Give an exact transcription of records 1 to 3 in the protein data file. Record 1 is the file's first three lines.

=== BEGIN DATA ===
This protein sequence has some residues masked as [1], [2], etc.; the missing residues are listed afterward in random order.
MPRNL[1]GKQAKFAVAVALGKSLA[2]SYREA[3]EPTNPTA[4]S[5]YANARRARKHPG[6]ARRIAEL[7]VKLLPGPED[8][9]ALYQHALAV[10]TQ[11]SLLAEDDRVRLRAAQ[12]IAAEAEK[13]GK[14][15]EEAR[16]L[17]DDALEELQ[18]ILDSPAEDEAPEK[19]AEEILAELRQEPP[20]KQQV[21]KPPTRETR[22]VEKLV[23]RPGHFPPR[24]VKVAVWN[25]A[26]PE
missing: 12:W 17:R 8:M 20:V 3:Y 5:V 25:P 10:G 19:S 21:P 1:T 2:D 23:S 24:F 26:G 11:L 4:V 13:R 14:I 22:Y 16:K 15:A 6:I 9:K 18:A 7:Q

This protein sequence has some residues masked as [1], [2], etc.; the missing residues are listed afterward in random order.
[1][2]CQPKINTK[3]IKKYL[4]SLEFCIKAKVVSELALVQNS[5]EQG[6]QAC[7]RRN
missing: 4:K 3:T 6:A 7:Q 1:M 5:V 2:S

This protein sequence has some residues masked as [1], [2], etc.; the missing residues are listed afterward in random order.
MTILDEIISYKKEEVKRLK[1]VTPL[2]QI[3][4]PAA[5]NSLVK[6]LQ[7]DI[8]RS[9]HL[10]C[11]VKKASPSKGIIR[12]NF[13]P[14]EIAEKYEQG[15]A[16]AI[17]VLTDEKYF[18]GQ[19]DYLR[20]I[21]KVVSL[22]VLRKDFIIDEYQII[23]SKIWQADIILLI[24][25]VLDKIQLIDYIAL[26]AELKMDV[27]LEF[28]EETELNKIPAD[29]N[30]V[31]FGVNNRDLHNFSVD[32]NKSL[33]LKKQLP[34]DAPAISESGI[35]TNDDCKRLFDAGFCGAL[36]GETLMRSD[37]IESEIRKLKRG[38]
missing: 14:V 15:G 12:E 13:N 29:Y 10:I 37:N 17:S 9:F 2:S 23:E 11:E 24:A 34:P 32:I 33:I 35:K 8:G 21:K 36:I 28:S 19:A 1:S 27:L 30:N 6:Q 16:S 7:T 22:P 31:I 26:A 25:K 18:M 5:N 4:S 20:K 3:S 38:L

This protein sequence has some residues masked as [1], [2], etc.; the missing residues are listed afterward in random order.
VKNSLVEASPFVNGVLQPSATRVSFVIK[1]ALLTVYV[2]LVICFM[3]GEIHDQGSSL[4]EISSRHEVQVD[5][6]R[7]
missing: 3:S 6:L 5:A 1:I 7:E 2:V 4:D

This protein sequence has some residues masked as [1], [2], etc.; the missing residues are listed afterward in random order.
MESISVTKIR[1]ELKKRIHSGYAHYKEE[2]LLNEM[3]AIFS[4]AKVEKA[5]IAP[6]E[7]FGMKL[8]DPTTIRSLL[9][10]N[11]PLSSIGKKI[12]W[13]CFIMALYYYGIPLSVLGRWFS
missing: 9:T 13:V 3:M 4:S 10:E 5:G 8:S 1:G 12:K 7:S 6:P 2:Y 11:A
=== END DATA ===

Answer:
This protein sequence has some residues masked as [1], [2], etc.; the missing residues are listed afterward in random order.
MPRNL[1]GKQAKFAVAVALGKSLA[2]SYREA[3]EPTNPTA[4]S[5]YANARRARKHPG[6]ARRIAEL[7]VKLLPGPED[8][9]ALYQHALAV[10]TQ[11]SLLAEDDRVRLRAAQ[12]IAAEAEK[13]GK[14][15]EEAR[16]L[17]DDALEELQ[18]ILDSPAEDEAPEK[19]AEEILAELRQEPP[20]KQQV[21]KPPTRETR[22]VEKLV[23]RPGHFPPR[24]VKVAVWN[25]A[26]PE
missing: 12:W 17:R 8:M 20:V 3:Y 5:V 25:P 10:G 19:S 21:P 1:T 2:D 23:S 24:F 26:G 11:L 4:V 13:R 14:I 22:Y 16:K 15:A 6:I 9:K 18:A 7:Q

This protein sequence has some residues masked as [1], [2], etc.; the missing residues are listed afterward in random order.
[1][2]CQPKINTK[3]IKKYL[4]SLEFCIKAKVVSELALVQNS[5]EQG[6]QAC[7]RRN
missing: 4:K 3:T 6:A 7:Q 1:M 5:V 2:S

This protein sequence has some residues masked as [1], [2], etc.; the missing residues are listed afterward in random order.
MTILDEIISYKKEEVKRLK[1]VTPL[2]QI[3][4]PAA[5]NSLVK[6]LQ[7]DI[8]RS[9]HL[10]C[11]VKKASPSKGIIR[12]NF[13]P[14]EIAEKYEQG[15]A[16]AI[17]VLTDEKYF[18]GQ[19]DYLR[20]I[21]KVVSL[22]VLRKDFIIDEYQII[23]SKIWQADIILLI[24][25]VLDKIQLIDYIAL[26]AELKMDV[27]LEF[28]EETELNKIPAD[29]N[30]V[31]FGVNNRDLHNFSVD[32]NKSL[33]LKKQLP[34]DAPAISESGI[35]TNDDCKRLFDAGFCGAL[36]GETLMRSD[37]IESEIRKLKRG[38]
missing: 14:V 15:G 12:E 13:N 29:Y 10:I 37:N 17:S 9:F 2:S 23:E 11:E 24:A 34:P 32:I 33:I 35:K 8:G 21:K 36:I 28:S 19:A 1:S 27:L 30:N 6:Q 16:S 7:T 22:P 31:I 26:A 25:K 18:M 5:N 4:S 20:K 3:S 38:L